The AFI Program uses a database tool that provides a weekly report of upcoming inspection due dates. This report is used by inspectors to plan and complete their inspections on time. The program manager also uses the report to make sure inspections are completed on time.
The AFI program monitors penalties using their database and the database home screen. However, part of the process relies on the agency’s legal department staff and systems. We learned legal staff primarily use a paper filing system to ensure legal actions are completed on time. They also use Outlook Calendar invitations to manage deadlines. Lastly, legal staff also maintain a shared spreadsheet that allows AFI program staff to monitor legal actions. [Updated as part of LPA’s 2020 Follow-Up Audit]
|Q2R2||Program officials should work with Kansas State University officials to provide the statutory required training.||Have Implemented||The AFI Program offers continuing education training in conjunction with KSU. Those who are licensed through the AFI program may attend the training. A continuing education training was offered in July of 2019. Another training was offered in September of 2020. The 2020 training opportunity was published on the KDA website. [Updated as part of LPA’s 2020 Follow-Up Audit]||Q2R3||Program officials should consider working with the Legislature to request an investigative inspector position.||Have Implemented||KDA created a new investigator position and posted it as open in early 2020. The position was not filled because of the budgetary concerns created by the COVID-19 pandemic. [Updated as part of LPA’s 2020 Follow-Up Audit]|
|Department of Administration|
|State Surplus Property: Evaluating Opportunities to Generate Revenue from State Owned Land and Buildings (2019)||1||The Department of Administration should work with officials from the Adjutant General’s Department, the Department of Corrections, and the Kansas Commission on Veterans Affairs to determine if they agree that the four properties we identified are surplus and if they should be sold.||In Progress||The Department of Administration (DofA) has spoken with the Department of Corrections and they have expressed no interest in selling the properties identified. DofA will follow-up with the other agencies in the coming months to determine their interest in selling the properties identified.||2||The Department of Administration should develop criteria for identifying surplus real property and make existing guidance for selling surplus real property available to state agencies to use. They should also develop a process for periodically reviewing state owned real property to identify surplus property.||Have Implemented||DofA has developed the steps to identify and dispose of surplus property. Furthermore, DofA will reach out to state agencies every five years to determine if the agencies have an interest in selling any property they have deemed surplus.|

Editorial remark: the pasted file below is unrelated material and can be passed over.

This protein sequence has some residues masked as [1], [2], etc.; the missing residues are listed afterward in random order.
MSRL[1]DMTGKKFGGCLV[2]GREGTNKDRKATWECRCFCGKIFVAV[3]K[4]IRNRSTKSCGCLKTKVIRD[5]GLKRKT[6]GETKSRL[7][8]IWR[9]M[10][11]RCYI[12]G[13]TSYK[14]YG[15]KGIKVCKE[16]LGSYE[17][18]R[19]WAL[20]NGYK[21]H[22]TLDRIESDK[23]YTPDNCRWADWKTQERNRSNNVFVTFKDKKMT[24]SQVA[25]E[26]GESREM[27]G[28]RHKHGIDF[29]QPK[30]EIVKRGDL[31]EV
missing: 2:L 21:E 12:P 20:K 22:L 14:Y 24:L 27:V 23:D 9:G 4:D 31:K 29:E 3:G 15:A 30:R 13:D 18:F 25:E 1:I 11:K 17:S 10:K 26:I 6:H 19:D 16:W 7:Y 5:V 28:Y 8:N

|Department of Commerce|
|Kansas Department of Commerce: Evaluating the Department’s Administration of the Job Creation Program Fund (2019)||1||The Department of Commerce should establish criteria it will use to evaluate job creation fund awards and a process for determining how much money it will award.||Have Implemented||
Commerce evaluated JCF awards based on the economic impact to the community, county, region and state of each business recruitment/business growth project. Economic impact was based on the number of new/retained jobs, salaries and wages of those jobs, and the new capital investment created by each project. Commerce also evaluates the competition from other states for each project. Commerce also evaluates how the state’s JCF investment leverages local incentives in partnership with local units of government.
Commerce continues to evaluate projects as stated above but Commerce also utilizes an internal committee inclusive of the Secretary, the Deputy Secretary, Legal Counsel and Business Development Director to ensure the worthiness of a JCF award and that those awards are aligned with statute.
|2||The Department of Commerce should verify that the data companies submit related to award requirements is accurate.||Have Implemented||
Companies awarded JCF file annual reports that include job creation. Commerce compares those reported numbers against data available from the KDOL to ensure accuracy and proper oversight. The annual reports also provide evidence of purchase orders, invoices and receipt that verify the capital investment made by the company. Companies sign a contract with the State of Kansas/Commerce in which they attest, under penalty of law, that their reporting accurately reflects their job creation, payroll and capital investment. Commerce does not have the staff resources to visit each company to verify information contained in the annual reports. Much of the verification process outlined in this response was omitted in the LPA audit.